2015 Sundance Docs in Focus: IN FOOTBALL WE TRUST

in football we trustThe 2015 Sundance Documentary Premieres reach the halfway point with Tony Vainuku and Erika Cohn’s IN FOOTBALL WE TRUST, which follows the professional football dreams of four Polynesian teenagers.

Sundance Program Description:

Despite a small population with a brief history in the US, Samoans and Tongans are 28 times more likely than any other minority group to play football for the famed NFL. Filmed over four years, filmmaker Tony Vainuku tracks the journeys of four talented Polynesian high school football players as they strive toward their lifelong, and potentially life-changing, goal of professional recruitment.

Charismatic, passionate, and determined, the players’ love of family is matched only by their love of this most American sport that seems to flow through their veins. Their speedy transformation from adolescence to adulthood in the high-stakes world of collegiate football is filmed with incredible access, shining a light on the extreme pressures to succeed that emanate from within the tightly knit Polynesian community, as well as from the outside.

But gang violence, addiction, and poverty are a constant danger that can easily bring down a dream. Even with the best moms, siblings, and friends cheering from the grandstands, not everyone makes it to the big time.

Some Background:
Both Tony Vainuku and Erika Cohn make their feature documentary debut with this project. Director/producer Cohn’s first short, SEARCHING FAITH, was made at the age of sixteen as part of Reel Stories, the Sundance Institute’s Youth Documentary Workshop, in 2005. The filmmaking duo benefit from the experience of their executive producers, who include Geralyn White Dreyfous, whose 2015 Sundance projects also include PROPHET’S PREY, HOT GIRLS WANTED, DREAMCATCHER, and THE MASK YOU LIVE IN, as well as recent alums THE CRASH REEL (2013), THE SQUARE (2013), ANITA (2013), and THE INVISIBLE WAR (2012); Mark Lipson, who previously produced Sundance titles HOW TO MAKE THE CRUELEST MONTH (1998), FAST, CHEAP & OUT OF CONTROL (1997), and ALMOST YOU (1985), as well as the non-Sundance Errol Morris films THE THIN BLUE LINE and TABLOID; and Gavin Dougan, who executive produced Park City alum PANDORA’S PROMISE (2013) and THE SQUARE. The film’s editors include William Haugse, whose Sundance credits include fellow 2015 title CITY OF GOLD, as well as alums HOOP DREAMS (1994, 2014), NO IMPACT MAN (2009), and STEVIE (2003); Ken Schneider, who also cut Sundance titles A FIERCE GREEN FIRE (2012), RALPH ELLISON: AN AMERICAN JOURNEY (2002), and REGRET TO INFORM (1999); and Ericka Concha.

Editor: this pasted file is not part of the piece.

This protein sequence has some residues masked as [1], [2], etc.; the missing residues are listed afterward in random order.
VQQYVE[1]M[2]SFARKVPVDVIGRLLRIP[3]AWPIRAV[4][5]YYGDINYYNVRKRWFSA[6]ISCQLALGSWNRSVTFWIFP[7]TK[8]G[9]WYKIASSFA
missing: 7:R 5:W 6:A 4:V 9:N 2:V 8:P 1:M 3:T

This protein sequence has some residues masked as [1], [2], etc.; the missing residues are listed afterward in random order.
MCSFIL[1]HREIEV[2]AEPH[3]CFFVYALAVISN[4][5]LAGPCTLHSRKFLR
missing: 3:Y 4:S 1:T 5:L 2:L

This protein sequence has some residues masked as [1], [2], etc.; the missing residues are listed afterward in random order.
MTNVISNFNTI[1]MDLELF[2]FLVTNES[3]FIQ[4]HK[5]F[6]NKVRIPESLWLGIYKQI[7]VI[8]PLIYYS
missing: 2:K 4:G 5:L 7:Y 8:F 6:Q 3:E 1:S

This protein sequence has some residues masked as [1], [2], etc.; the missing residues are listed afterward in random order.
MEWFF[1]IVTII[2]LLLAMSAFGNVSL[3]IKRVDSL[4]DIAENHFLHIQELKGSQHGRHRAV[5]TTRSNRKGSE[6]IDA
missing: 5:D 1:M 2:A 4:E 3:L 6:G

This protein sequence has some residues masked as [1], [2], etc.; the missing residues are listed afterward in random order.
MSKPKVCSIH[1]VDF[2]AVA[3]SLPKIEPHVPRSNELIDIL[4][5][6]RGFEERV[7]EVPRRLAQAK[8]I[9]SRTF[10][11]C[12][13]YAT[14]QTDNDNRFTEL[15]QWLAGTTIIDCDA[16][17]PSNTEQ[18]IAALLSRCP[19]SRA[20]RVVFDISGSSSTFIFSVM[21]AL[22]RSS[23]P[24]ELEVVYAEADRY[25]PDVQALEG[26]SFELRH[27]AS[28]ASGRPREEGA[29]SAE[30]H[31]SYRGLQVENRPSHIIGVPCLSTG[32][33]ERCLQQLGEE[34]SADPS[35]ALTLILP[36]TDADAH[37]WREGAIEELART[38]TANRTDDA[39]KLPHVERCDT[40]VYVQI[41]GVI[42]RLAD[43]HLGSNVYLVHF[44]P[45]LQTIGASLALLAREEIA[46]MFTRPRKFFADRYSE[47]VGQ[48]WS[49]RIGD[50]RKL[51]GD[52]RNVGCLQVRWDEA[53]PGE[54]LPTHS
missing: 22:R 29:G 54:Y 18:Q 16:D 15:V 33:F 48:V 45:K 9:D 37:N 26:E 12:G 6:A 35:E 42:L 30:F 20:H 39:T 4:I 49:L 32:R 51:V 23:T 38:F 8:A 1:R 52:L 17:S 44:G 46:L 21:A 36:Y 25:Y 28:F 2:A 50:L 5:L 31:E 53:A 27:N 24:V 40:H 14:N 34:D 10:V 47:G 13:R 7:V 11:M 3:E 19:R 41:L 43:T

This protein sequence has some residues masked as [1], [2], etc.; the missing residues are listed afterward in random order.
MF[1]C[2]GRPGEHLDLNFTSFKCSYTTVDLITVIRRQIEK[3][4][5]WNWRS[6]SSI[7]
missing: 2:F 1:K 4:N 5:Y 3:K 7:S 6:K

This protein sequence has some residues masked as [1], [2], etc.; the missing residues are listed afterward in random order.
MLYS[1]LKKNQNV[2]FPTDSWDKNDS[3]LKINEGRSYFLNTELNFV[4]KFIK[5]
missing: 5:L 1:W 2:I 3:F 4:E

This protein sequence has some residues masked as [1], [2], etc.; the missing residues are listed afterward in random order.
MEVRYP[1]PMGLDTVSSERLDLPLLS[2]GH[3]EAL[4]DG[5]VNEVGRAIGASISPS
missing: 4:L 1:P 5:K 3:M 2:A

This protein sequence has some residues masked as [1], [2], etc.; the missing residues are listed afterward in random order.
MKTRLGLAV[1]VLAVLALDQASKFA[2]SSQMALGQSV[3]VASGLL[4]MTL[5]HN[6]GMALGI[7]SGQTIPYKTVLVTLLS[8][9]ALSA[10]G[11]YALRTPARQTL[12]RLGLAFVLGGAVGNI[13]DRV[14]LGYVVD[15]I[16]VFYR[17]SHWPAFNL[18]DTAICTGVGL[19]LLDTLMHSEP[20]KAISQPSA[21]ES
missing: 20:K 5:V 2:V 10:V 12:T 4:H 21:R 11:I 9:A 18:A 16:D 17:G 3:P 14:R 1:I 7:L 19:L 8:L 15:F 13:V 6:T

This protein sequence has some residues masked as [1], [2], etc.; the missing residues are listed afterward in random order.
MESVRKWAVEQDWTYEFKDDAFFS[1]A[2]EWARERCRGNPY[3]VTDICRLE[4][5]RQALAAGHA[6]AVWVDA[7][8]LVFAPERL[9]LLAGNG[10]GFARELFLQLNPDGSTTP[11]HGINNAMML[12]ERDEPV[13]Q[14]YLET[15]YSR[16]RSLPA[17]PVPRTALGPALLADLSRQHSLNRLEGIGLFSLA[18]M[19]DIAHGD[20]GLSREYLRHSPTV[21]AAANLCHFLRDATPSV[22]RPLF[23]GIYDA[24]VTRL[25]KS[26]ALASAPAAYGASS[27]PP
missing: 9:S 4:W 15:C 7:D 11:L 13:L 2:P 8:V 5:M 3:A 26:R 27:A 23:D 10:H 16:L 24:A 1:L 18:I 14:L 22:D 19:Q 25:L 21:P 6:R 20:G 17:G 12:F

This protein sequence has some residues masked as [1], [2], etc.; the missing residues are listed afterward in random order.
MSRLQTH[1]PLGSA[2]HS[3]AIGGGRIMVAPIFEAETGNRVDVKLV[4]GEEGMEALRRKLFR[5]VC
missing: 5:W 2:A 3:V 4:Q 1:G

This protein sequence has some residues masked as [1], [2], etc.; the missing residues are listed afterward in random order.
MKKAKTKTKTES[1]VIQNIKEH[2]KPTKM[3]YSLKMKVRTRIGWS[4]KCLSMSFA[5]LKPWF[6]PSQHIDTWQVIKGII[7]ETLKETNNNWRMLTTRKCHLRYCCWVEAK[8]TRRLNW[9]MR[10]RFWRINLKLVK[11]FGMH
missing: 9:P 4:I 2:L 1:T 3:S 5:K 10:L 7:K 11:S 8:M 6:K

Why You Should Watch:
Providing an inside look at the aspirational role of athletics within the Polynesian community in America, Salt Lake City-based Vainuku, the first Tongan American filmmaker to screen at Sundance, has a knowing, first-hand perspective on the opportunities – and challenges – faced by his charismatic young subjects and their families.

More Info:
For more information, visit the film’s Facebook page and still in-progress website. Check out the film’s trailer and Vainuku’s Indiewire filmmaker interview. For screening dates and times at Sundance, click the link in the first paragraph.

To experience the festival through the eyes of this year’s filmmakers, follow my Sundance filmmaker class of 2015 Twitter list.

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Filed under Documentary, Film, Film Festivals, Recommendations, Sundance

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